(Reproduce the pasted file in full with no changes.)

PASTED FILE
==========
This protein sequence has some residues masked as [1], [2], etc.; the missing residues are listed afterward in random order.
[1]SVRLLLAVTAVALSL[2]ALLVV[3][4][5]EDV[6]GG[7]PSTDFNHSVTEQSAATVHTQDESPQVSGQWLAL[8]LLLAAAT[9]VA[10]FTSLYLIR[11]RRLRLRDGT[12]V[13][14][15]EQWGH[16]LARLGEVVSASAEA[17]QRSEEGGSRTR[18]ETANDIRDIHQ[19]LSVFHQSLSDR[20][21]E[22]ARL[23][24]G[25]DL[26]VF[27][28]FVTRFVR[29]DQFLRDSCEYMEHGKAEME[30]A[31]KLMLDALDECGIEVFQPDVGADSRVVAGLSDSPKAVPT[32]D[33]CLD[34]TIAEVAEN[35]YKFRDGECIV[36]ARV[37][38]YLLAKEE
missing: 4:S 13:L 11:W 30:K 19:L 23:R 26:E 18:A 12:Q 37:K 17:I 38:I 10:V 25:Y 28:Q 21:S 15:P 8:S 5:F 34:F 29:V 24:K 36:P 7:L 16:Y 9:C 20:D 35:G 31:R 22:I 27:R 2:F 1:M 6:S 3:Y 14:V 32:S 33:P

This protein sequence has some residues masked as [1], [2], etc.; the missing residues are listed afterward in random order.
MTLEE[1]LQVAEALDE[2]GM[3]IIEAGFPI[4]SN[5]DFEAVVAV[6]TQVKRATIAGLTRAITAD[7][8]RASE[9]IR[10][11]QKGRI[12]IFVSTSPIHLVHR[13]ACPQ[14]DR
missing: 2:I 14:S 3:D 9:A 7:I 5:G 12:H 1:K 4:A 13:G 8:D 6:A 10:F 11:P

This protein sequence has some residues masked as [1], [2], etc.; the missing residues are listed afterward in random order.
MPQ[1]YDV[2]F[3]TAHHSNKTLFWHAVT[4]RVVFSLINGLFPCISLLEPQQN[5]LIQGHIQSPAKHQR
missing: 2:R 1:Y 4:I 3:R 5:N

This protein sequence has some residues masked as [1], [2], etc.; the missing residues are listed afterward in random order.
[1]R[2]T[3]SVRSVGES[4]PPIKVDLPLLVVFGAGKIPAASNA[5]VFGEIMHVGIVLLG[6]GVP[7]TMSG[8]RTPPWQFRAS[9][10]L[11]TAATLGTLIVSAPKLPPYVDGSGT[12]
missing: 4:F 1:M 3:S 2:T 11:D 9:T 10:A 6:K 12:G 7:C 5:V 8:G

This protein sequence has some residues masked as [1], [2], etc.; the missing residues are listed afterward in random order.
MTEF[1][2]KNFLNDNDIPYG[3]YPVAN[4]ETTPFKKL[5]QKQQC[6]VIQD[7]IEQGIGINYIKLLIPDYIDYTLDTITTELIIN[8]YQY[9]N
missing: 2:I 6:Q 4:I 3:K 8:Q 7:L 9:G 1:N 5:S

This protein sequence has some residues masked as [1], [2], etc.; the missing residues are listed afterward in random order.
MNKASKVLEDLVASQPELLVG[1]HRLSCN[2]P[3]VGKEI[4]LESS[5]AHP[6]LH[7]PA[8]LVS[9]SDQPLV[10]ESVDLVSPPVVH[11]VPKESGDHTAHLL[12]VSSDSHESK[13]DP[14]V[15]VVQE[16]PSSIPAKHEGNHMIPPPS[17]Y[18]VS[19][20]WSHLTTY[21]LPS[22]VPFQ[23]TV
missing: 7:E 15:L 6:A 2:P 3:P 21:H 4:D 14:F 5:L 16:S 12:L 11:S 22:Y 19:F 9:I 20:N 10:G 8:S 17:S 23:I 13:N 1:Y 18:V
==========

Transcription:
This protein sequence has some residues masked as [1], [2], etc.; the missing residues are listed afterward in random order.
[1]SVRLLLAVTAVALSL[2]ALLVV[3][4][5]EDV[6]GG[7]PSTDFNHSVTEQSAATVHTQDESPQVSGQWLAL[8]LLLAAAT[9]VA[10]FTSLYLIR[11]RRLRLRDGT[12]V[13][14][15]EQWGH[16]LARLGEVVSASAEA[17]QRSEEGGSRTR[18]ETANDIRDIHQ[19]LSVFHQSLSDR[20][21]E[22]ARL[23][24]G[25]DL[26]VF[27][28]FVTRFVR[29]DQFLRDSCEYMEHGKAEME[30]A[31]KLMLDALDECGIEVFQPDVGADSRVVAGLSDSPKAVPT[32]D[33]CLD[34]TIAEVAEN[35]YKFRDGECIV[36]ARV[37][38]YLLAKEE
missing: 4:S 13:L 11:W 30:K 19:L 23:R 26:E 18:A 12:Q 37:K 17:I 38:I 10:V 25:Y 28:Q 21:S 15:P 8:S 5:F 34:F 29:V 24:K 36:P 7:L 16:Y 9:C 20:D 35:G 31:R 22:I 27:R 2:F 1:M 6:S 3:Y 14:V 32:S 33:P

This protein sequence has some residues masked as [1], [2], etc.; the missing residues are listed afterward in random order.
MTLEE[1]LQVAEALDE[2]GM[3]IIEAGFPI[4]SN[5]DFEAVVAV[6]TQVKRATIAGLTRAITAD[7][8]RASE[9]IR[10][11]QKGRI[12]IFVSTSPIHLVHR[13]ACPQ[14]DR
missing: 2:I 14:S 3:D 9:A 7:I 5:G 12:H 1:K 4:A 13:G 8:D 6:A 10:F 11:P

This protein sequence has some residues masked as [1], [2], etc.; the missing residues are listed afterward in random order.
MPQ[1]YDV[2]F[3]TAHHSNKTLFWHAVT[4]RVVFSLINGLFPCISLLEPQQN[5]LIQGHIQSPAKHQR
missing: 2:R 1:Y 4:I 3:R 5:N

This protein sequence has some residues masked as [1], [2], etc.; the missing residues are listed afterward in random order.
[1]R[2]T[3]SVRSVGES[4]PPIKVDLPLLVVFGAGKIPAASNA[5]VFGEIMHVGIVLLG[6]GVP[7]TMSG[8]RTPPWQFRAS[9][10]L[11]TAATLGTLIVSAPKLPPYVDGSGT[12]
missing: 4:F 1:M 3:S 2:T 11:D 9:T 10:A 6:K 12:G 7:C 5:V 8:G

This protein sequence has some residues masked as [1], [2], etc.; the missing residues are listed afterward in random order.
MTEF[1][2]KNFLNDNDIPYG[3]YPVAN[4]ETTPFKKL[5]QKQQC[6]VIQD[7]IEQGIGINYIKLLIPDYIDYTLDTITTELIIN[8]YQY[9]N
missing: 2:I 6:Q 4:I 3:K 8:Q 7:L 9:G 1:N 5:S

This protein sequence has some residues masked as [1], [2], etc.; the missing residues are listed afterward in random order.
MNKASKVLEDLVASQPELLVG[1]HRLSCN[2]P[3]VGKEI[4]LESS[5]AHP[6]LH[7]PA[8]LVS[9]SDQPLV[10]ESVDLVSPPVVH[11]VPKESGDHTAHLL[12]VSSDSHESK[13]DP[14]V[15]VVQE[16]PSSIPAKHEGNHMIPPPS[17]Y[18]VS[19][20]WSHLTTY[21]LPS[22]VPFQ[23]TV
missing: 7:E 15:L 6:A 2:P 3:P 21:H 4:D 14:F 5:L 16:S 12:L 11:S 22:Y 19:F 9:I 20:N 10:G 8:S 17:S 23:I 13:N 1:Y 18:V